Language selection


Flying over a German staff car (2 of 2)

Heroes Remember

Flying over a German staff car (2 of 2)

And by this time, July the 17th, we were not permitted, reconnaissance and our Mustangs heavily armed, to attack targets of opportunity because the decision had been made that we were so valuable in terms of map reading and reconnaissance, all these things, that we should leave the attacking of targets of opportunity, because they were high risk on the ground, we would leave them to Spitfires or the Typhoons. So we were not permitted to attack, by this time the Germans knew immediately that the Mustangs would not attack. So I go along and I see this staff car, it's huge staff car two men at the front, three in the back. I knew it was brass because I could see the glint from the caps and uniforms, but I didn't know who it was. Not permitted to attack, I called group control centre on the radio and said, "Kenway, there is a staff car preceding south," and I gave them the pinpoint, then I left. Well history tells me that what happened was that Kenway contacted two Spitfires, we still don't know who they are, and they came in and shot up the car and the driver was killed, Corporal Daniel. The car hit a stump, of course the top was down, three men in the back seat were thrown out, they weren't injured. The man in the front seat who was doing the map reading was Field Marshall Rommel, and he hit the, when the car hit the stump, his forehead hit the windscreen post, caved it in and he was within an inch of his life. And he was taken to a, a Luftwaffe hospital and he did survive that event but he was out of the war. He was finished. He went to his home in Herrlingen, near Ulm and recuperated. And, but Hitler made sure that he was dead in the beginning of October because Hitler discovered that he was part of, the Gestapo told Hitler that Rommel was a part of the plot to kill Hitler which took place just a few days after this event.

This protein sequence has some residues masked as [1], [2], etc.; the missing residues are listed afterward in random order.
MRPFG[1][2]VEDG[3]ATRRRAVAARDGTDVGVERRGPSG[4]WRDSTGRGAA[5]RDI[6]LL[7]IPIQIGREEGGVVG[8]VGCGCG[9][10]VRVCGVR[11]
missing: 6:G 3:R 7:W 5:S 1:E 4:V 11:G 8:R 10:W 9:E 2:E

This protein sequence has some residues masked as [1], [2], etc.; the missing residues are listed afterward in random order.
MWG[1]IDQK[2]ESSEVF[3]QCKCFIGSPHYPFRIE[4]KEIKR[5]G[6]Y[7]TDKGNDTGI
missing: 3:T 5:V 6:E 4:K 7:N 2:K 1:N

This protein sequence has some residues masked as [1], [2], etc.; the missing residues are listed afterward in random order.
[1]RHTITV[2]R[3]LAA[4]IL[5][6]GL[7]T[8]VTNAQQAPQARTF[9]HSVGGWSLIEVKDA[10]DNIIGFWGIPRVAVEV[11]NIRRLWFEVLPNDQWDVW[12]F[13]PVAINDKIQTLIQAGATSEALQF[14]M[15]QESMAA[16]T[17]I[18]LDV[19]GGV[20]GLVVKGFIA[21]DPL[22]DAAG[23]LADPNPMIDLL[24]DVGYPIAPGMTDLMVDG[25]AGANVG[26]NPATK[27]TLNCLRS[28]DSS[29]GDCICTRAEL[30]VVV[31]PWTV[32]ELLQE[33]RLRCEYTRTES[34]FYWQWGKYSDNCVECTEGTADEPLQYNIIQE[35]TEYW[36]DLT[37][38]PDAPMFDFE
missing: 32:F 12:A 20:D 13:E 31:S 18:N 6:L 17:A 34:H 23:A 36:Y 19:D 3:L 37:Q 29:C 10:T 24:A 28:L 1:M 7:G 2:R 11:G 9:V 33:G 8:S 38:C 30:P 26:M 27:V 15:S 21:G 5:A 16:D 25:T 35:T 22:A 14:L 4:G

As he flies closer, Mr. Rohmer determines that this car belongs to Field Marshall Rommel. The car runs off the road in an attempt to avoid what it thinks is an air attack.

Richard Heath Rohmer

Major General Rohmer was born in Hamilton, Ontario on January 24, 1924. He enlisted with the Royal Canadian Air Force on his eighteenth birthday. He had received some training in Canada before being shipped overseas to Bournemouth for further training on both Spitfires and Mustangs. He chose to fly a Mustang and was finally able to get into operations in the Fall of 1944.

General Rohmer provided reconnaissance for D-Day, the Falaise Gap and the Liberation of the Netherlands.

After the war, General Rohmer instructed Spitfire pilots on how to attack in the air at Gunnery Instructor School and later went back to college in Ontario, Canada. After graduating from college he went on to practice law. General Rohmer has received several awards throughout his illustrious career including the Distinguished Flying Cross, the Canada Defence Medal and is an Officer of the Order of Canada just to name a few. General Rohmer is also a best selling author.

Meta Data
Veterans Affairs Canada
Person Interviewed:
Richard Heath Rohmer
War, Conflict or Mission:
Second World War
Battle of Normandy
Air Force
403 Squadron

Copyright / Permission to Reproduce

Related Videos

Date modified: